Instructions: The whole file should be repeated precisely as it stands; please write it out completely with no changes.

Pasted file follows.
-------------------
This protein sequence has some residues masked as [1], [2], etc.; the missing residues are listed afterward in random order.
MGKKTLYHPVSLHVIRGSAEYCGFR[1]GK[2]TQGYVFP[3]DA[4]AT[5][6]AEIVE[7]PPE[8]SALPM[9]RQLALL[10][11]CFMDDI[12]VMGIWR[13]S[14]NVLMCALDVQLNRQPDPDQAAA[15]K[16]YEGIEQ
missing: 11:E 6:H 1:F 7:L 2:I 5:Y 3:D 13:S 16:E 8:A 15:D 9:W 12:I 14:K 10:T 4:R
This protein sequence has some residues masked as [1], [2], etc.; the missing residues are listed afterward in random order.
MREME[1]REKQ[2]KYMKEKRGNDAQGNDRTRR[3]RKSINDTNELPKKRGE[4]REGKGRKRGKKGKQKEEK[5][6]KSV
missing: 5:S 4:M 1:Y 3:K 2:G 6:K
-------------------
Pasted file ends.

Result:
This protein sequence has some residues masked as [1], [2], etc.; the missing residues are listed afterward in random order.
MGKKTLYHPVSLHVIRGSAEYCGFR[1]GK[2]TQGYVFP[3]DA[4]AT[5][6]AEIVE[7]PPE[8]SALPM[9]RQLALL[10][11]CFMDDI[12]VMGIWR[13]S[14]NVLMCALDVQLNRQPDPDQAAA[15]K[16]YEGIEQ
missing: 11:E 6:H 1:F 7:L 2:I 5:Y 3:D 13:S 16:E 8:A 15:D 9:W 12:I 14:K 10:T 4:R
This protein sequence has some residues masked as [1], [2], etc.; the missing residues are listed afterward in random order.
MREME[1]REKQ[2]KYMKEKRGNDAQGNDRTRR[3]RKSINDTNELPKKRGE[4]REGKGRKRGKKGKQKEEK[5][6]KSV
missing: 5:S 4:M 1:Y 3:K 2:G 6:K